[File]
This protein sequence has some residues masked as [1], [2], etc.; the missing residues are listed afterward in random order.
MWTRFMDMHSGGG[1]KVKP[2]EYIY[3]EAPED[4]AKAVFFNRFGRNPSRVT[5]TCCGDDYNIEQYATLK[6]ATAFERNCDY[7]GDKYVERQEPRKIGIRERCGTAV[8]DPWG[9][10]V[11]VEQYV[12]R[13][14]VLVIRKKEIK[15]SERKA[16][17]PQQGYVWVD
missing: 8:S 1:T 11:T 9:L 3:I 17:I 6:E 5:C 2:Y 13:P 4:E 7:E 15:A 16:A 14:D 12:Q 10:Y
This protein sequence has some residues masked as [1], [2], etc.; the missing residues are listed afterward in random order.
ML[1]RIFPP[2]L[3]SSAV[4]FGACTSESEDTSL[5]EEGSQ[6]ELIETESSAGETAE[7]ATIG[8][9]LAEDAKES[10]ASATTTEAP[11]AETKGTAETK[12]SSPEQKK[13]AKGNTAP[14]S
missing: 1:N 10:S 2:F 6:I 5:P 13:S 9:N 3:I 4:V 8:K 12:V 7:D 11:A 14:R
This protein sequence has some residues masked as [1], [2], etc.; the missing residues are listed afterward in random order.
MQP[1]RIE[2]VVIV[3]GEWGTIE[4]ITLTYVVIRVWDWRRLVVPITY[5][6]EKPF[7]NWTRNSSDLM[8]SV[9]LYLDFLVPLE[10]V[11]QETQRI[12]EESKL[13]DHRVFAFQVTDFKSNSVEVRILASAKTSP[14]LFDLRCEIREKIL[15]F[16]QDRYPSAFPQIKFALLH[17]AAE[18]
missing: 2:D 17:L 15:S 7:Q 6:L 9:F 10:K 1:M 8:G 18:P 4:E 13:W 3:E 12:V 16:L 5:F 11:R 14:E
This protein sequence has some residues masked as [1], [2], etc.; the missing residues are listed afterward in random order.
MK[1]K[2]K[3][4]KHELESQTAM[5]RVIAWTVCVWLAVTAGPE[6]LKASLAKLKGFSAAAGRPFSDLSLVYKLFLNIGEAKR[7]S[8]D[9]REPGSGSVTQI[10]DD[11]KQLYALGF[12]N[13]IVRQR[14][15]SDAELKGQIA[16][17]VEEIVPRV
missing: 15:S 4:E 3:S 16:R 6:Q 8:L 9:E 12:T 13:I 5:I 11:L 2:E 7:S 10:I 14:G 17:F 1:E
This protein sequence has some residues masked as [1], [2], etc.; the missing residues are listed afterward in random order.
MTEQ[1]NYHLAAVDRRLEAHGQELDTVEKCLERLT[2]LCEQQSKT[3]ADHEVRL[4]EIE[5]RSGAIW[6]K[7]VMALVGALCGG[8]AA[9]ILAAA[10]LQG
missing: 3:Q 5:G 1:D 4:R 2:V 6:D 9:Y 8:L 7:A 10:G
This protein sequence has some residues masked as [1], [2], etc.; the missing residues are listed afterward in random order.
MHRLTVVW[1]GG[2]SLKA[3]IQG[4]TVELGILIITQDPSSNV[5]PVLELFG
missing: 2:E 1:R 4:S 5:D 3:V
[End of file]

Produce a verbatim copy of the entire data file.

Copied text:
This protein sequence has some residues masked as [1], [2], etc.; the missing residues are listed afterward in random order.
MWTRFMDMHSGGG[1]KVKP[2]EYIY[3]EAPED[4]AKAVFFNRFGRNPSRVT[5]TCCGDDYNIEQYATLK[6]ATAFERNCDY[7]GDKYVERQEPRKIGIRERCGTAV[8]DPWG[9][10]V[11]VEQYV[12]R[13][14]VLVIRKKEIK[15]SERKA[16][17]PQQGYVWVD
missing: 8:S 1:T 11:T 9:L 3:I 17:I 6:E 5:C 2:Y 13:P 4:E 7:E 15:A 16:A 14:D 12:Q 10:Y
This protein sequence has some residues masked as [1], [2], etc.; the missing residues are listed afterward in random order.
ML[1]RIFPP[2]L[3]SSAV[4]FGACTSESEDTSL[5]EEGSQ[6]ELIETESSAGETAE[7]ATIG[8][9]LAEDAKES[10]ASATTTEAP[11]AETKGTAETK[12]SSPEQKK[13]AKGNTAP[14]S
missing: 1:N 10:S 2:F 6:I 5:P 13:S 9:N 3:I 4:V 8:K 12:V 7:D 11:A 14:R
This protein sequence has some residues masked as [1], [2], etc.; the missing residues are listed afterward in random order.
MQP[1]RIE[2]VVIV[3]GEWGTIE[4]ITLTYVVIRVWDWRRLVVPITY[5][6]EKPF[7]NWTRNSSDLM[8]SV[9]LYLDFLVPLE[10]V[11]QETQRI[12]EESKL[13]DHRVFAFQVTDFKSNSVEVRILASAKTSP[14]LFDLRCEIREKIL[15]F[16]QDRYPSAFPQIKFALLH[17]AAE[18]
missing: 2:D 17:L 15:S 7:Q 6:L 9:F 10:K 1:M 8:G 18:P 4:E 13:W 3:E 12:V 16:L 5:F 11:R 14:E
This protein sequence has some residues masked as [1], [2], etc.; the missing residues are listed afterward in random order.
MK[1]K[2]K[3][4]KHELESQTAM[5]RVIAWTVCVWLAVTAGPE[6]LKASLAKLKGFSAAAGRPFSDLSLVYKLFLNIGEAKR[7]S[8]D[9]REPGSGSVTQI[10]DD[11]KQLYALGF[12]N[13]IVRQR[14][15]SDAELKGQIA[16][17]VEEIVPRV
missing: 15:S 4:E 3:S 16:R 6:Q 8:L 9:E 12:T 13:I 5:I 11:L 2:E 7:S 10:I 14:G 17:F 1:E
This protein sequence has some residues masked as [1], [2], etc.; the missing residues are listed afterward in random order.
MTEQ[1]NYHLAAVDRRLEAHGQELDTVEKCLERLT[2]LCEQQSKT[3]ADHEVRL[4]EIE[5]RSGAIW[6]K[7]VMALVGALCGG[8]AA[9]ILAAA[10]LQG
missing: 3:Q 5:G 1:D 4:R 2:V 6:D 9:Y 8:L 7:A 10:G
This protein sequence has some residues masked as [1], [2], etc.; the missing residues are listed afterward in random order.
MHRLTVVW[1]GG[2]SLKA[3]IQG[4]TVELGILIITQDPSSNV[5]PVLELFG
missing: 2:E 1:R 4:S 5:D 3:V